Friday, May 16, 2008

Playing God: The next day

I checked the cardinal and her nest when I did chores, rather late this morning. 2 eggs, one big hatchling, no snakes, threw the cat in the barn and gave him some cat food.

I went to show apprentice J. the nest this afternoon. Empty. No mom-cardinal anywhere in sight (or sound).

We looked on the ground below the arborvitaes. J.'s sharp eyes spotted the remaining egg, nestled in dry leaves, intact. It was a dirty pale color with blurry speckles on it, well camouflaged. There was just a tiny hole, typical of the hole a chick makes with its egg tooth. J. said she could see something moving inside (REALLY sharp eyes!).

As I held the tiny egg--less than an inch long--I realized a whole new previous episode to this drama. I don't think the hatchling that we saw in the nest was from an egg that small! I think the cardinal's nest had been parasitizedby a brown-headed cowbird (I saw a pair on the fence on the pasture just a few days ago). These birds lay their eggs in other bird's nests. Their baby hatches a day or two before the host's eggs, and the larger, stronger cowbird chick pushes its hosts' natural children out of the nest so that it gets all the food.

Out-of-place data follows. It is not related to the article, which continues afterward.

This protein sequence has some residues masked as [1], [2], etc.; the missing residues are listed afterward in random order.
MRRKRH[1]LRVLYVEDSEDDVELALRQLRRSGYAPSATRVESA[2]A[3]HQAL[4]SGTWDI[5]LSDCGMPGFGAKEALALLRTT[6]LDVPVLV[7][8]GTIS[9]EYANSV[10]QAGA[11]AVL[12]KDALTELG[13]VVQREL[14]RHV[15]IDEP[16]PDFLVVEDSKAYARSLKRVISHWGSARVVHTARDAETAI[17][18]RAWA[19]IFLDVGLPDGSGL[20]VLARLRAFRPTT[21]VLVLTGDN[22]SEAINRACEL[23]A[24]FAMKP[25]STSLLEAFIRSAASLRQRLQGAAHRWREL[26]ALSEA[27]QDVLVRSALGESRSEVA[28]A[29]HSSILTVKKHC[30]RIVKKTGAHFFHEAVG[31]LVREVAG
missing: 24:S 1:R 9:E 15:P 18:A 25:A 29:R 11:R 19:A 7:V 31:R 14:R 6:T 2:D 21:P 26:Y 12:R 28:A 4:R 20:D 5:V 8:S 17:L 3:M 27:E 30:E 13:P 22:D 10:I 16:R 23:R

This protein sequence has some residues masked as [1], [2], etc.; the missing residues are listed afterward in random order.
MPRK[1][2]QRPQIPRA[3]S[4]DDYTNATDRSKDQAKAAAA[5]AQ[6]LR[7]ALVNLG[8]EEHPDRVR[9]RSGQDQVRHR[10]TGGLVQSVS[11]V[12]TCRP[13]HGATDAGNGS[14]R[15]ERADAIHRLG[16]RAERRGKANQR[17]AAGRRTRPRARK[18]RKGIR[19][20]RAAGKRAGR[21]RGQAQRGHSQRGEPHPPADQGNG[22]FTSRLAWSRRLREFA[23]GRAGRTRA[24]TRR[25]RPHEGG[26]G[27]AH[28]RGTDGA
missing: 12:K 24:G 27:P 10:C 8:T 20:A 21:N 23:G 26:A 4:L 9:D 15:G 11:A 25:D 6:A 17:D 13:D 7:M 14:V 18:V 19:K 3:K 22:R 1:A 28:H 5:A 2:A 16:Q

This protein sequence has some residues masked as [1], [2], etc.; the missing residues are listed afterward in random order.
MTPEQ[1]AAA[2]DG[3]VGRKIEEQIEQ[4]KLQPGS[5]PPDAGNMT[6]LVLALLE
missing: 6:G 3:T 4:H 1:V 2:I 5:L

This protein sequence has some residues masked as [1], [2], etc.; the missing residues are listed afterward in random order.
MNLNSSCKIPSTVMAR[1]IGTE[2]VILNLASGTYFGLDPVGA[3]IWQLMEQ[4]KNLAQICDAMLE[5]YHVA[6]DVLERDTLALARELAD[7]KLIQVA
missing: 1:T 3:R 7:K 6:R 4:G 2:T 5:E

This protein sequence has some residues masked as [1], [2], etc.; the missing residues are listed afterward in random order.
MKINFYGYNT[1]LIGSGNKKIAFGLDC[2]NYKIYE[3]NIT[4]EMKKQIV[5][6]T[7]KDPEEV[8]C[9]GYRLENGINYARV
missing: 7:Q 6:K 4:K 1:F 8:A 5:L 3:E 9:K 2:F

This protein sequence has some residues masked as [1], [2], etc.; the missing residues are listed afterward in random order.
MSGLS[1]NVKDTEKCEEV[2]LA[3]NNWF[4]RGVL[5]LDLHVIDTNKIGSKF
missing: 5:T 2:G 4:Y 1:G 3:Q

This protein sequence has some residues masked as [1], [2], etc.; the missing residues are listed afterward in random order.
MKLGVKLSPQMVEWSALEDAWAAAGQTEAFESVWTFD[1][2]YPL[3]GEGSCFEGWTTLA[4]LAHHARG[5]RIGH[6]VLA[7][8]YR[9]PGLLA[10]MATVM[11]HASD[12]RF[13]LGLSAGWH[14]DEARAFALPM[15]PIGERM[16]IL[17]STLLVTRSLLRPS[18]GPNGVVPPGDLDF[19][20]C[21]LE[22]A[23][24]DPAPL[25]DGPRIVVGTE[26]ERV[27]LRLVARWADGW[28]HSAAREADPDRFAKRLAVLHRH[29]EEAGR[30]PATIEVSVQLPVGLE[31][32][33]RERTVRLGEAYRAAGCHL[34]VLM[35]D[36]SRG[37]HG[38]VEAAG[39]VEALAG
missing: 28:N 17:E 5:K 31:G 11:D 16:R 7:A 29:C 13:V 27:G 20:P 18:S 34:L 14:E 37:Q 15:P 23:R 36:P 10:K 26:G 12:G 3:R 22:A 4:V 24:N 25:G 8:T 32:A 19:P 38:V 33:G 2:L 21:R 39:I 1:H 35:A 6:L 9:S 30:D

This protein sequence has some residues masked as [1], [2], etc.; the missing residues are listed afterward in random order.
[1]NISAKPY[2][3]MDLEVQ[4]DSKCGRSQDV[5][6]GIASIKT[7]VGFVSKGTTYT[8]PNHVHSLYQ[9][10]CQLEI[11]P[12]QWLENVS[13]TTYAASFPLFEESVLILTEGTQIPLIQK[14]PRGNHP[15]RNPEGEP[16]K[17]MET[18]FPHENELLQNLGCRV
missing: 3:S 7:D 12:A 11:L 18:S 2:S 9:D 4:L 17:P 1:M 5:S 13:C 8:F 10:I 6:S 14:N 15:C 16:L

Those cardinal chicks never had a chance. It makes you wonder, how DO so many songbirds actually make it to maturity? It reaffirms my desire to make Pinwheel Farm a welcoming habitat for all species (well, except certain noxious weeds...), to give them a fighting chance of raising their next generation. So that my future generations can enjoy them.

We removed the nest to examine it. What a beautifully crafted little basket! The outer layer was pale, papery dry leaves tastefully blended with soft scraps of weathered white plastic bag. You could hardly tell the leaves from the plastic. Then there was a layer of dark brown, stringy bark, probably from the arborvitae itself. Inside that, a layer of dry grass stems, pale grayish. Finally, it was lined with smooth dry grass roots, all very uniform in size.

I set the egg in the nest, on the desk in the barn, hoping (sort of) that the egg would hatch. Good heavens, what am I thinking? I have time to foster parent a cardinal chick until I can get it to the pros?

Now we can consign the dead trees to the burn pile, before something else nests there.

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